16 16 Treatment of vertically integrated activities Treatment of vertically integrated activities Impact of the changed rule should be minimal, since in many cases units will be broken up statistically if portions are substantialImpact of the changed rule should be minimal, since in many cases units will be broken up statistically if portions are substantial

17 Outsourcing

18 18 Outsourcing Can take many forms: Outsourcing of labourOutsourcing of labour Outsourcing of support functionsOutsourcing of support functions Outsourcing of parts of a production processOutsourcing of parts of a production process Outsourcing of the complete production processOutsourcing of the complete production process

19 19 Outsourcing - Terminology: Principal = unit that enters in a contractual relationship with another unit (here called contractor) to carry out some part of the whole production process. Sometimes, the terms "converter" or "contractor" had also been used.Principal = unit that enters in a contractual relationship with another unit (here called contractor) to carry out some part of the whole production process. Sometimes, the terms "converter" or "contractor" had also been used. Contractor = unit that carries out a specific production process based on a contractual relationship with a Principal. The term "subcontractor" had been used too. The activities performed by the contractor are denominated "on a fee or contract basis".Contractor = unit that carries out a specific production process based on a contractual relationship with a Principal. The term "subcontractor" had been used too. The activities performed by the contractor are denominated "on a fee or contract basis". Outsourcing = contractual agreement according to which the principal requires the contractor to carry out a specific production process. Sometimes, the term "subcontracting" is used as well.Outsourcing = contractual agreement according to which the principal requires the contractor to carry out a specific production process. Sometimes, the term "subcontracting" is used as well.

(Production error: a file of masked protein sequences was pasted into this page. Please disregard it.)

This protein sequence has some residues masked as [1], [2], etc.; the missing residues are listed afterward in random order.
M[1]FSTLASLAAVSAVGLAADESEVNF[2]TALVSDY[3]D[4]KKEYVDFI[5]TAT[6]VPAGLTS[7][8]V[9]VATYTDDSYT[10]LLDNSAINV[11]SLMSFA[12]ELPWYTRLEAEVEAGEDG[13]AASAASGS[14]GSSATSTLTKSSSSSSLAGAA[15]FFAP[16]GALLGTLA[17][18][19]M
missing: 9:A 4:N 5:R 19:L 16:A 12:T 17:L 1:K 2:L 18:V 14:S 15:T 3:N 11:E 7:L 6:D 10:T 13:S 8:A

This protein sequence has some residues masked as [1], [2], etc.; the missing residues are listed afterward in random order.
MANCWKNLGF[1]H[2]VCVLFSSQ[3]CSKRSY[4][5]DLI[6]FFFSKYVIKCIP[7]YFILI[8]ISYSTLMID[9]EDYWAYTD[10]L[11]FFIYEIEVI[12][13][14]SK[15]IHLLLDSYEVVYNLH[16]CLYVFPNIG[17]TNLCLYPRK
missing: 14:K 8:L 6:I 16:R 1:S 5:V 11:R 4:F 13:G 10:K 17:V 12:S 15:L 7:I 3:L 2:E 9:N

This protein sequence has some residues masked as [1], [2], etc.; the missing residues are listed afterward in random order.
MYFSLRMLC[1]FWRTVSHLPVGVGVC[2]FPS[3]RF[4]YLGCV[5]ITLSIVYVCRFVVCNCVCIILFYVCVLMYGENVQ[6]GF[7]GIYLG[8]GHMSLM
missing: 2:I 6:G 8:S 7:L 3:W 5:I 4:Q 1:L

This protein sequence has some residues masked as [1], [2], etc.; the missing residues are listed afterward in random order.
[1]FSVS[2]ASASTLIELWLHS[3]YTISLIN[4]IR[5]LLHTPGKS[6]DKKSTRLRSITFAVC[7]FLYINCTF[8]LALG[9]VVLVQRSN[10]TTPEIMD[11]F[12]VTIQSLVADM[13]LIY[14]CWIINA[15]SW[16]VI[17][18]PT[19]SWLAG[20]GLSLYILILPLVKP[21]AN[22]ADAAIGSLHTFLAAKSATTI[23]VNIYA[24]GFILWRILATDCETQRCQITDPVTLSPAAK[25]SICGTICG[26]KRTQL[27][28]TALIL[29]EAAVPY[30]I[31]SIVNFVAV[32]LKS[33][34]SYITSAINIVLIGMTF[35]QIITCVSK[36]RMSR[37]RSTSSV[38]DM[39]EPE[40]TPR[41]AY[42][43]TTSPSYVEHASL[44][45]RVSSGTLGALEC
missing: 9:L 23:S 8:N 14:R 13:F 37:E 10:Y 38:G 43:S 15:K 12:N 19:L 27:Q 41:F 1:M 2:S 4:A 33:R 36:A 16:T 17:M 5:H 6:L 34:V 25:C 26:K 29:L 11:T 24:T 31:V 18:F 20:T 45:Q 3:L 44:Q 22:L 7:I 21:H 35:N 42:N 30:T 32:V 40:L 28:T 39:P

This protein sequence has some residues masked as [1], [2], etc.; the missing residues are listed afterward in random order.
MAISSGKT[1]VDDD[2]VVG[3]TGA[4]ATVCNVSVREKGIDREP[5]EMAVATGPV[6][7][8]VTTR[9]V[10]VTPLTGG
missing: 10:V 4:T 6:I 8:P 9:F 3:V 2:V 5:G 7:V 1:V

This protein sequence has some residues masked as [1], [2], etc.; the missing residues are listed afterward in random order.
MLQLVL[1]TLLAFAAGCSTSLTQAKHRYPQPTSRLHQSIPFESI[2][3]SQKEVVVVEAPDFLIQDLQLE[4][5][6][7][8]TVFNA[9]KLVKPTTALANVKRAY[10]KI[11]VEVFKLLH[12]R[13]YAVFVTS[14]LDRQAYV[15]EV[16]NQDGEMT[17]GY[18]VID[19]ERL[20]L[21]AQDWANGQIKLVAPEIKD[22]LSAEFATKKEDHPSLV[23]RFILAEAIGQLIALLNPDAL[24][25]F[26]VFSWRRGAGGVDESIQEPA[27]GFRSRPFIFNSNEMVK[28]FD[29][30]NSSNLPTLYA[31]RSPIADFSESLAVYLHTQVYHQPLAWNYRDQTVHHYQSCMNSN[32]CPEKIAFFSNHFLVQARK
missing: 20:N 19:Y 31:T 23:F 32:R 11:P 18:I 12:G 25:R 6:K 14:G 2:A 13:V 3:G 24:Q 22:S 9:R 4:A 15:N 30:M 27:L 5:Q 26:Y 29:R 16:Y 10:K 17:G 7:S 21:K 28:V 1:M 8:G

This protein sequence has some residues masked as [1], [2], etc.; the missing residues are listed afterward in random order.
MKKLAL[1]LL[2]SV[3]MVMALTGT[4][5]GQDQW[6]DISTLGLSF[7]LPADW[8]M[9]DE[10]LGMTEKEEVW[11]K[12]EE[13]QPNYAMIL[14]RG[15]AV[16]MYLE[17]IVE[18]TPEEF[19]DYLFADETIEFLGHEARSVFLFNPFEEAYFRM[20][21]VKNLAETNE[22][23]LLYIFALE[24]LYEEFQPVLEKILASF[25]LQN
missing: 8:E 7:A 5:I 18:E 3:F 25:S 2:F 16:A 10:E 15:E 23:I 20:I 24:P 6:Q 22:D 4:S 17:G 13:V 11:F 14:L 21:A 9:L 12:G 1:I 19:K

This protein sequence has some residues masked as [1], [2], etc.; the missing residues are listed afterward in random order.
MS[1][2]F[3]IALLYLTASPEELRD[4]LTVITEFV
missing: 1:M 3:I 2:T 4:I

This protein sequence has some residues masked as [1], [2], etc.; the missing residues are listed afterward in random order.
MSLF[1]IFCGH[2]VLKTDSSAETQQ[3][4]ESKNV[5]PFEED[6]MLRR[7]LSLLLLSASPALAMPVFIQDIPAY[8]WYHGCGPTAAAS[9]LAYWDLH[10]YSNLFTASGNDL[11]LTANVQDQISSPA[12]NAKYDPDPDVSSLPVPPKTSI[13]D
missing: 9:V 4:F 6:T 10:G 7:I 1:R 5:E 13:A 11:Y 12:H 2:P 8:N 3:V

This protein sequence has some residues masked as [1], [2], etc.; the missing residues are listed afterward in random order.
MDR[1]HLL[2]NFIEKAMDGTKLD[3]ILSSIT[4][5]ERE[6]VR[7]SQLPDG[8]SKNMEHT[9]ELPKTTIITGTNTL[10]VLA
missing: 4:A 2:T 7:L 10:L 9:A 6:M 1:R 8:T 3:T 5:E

20 20 Outsourcing - Terminology Other terminology is sometimes used (e.g. in recent OECD documents), where in this context:Other terminology is sometimes used (e.g. in recent OECD documents), where in this context: “insourcing” and “outsourcing” refers to relationship between units involved“insourcing” and “outsourcing” refers to relationship between units involved “offshoring” refers to transactions between economic territories“offshoring” refers to transactions between economic territories This terminology is not used here.This terminology is not used here.

21 21 Outsourcing The principal and the contractor may be located in the same economic territory or in different economic territories: the actual location does not affect the classification of either one of these units.The principal and the contractor may be located in the same economic territory or in different economic territories: the actual location does not affect the classification of either one of these units.

22 22 Outsourcing Contractors, i.e. units carrying out an activity on a fee or contract basis, are usually classified with units producing the same goods or services for their own accountContractors, i.e. units carrying out an activity on a fee or contract basis, are usually classified with units producing the same goods or services for their own account Exception: wholesale tradeException: wholesale trade

23 23 Outsourcing - manufacturing In manufacturing, the principal provides the contractor the technical specifications of the manufacturing activity to be carried out on the input material.In manufacturing, the principal provides the contractor the technical specifications of the manufacturing activity to be carried out on the input material. The input material (raw or intermediate good) can either be provided (owned) by the principal or not.The input material (raw or intermediate good) can either be provided (owned) by the principal or not.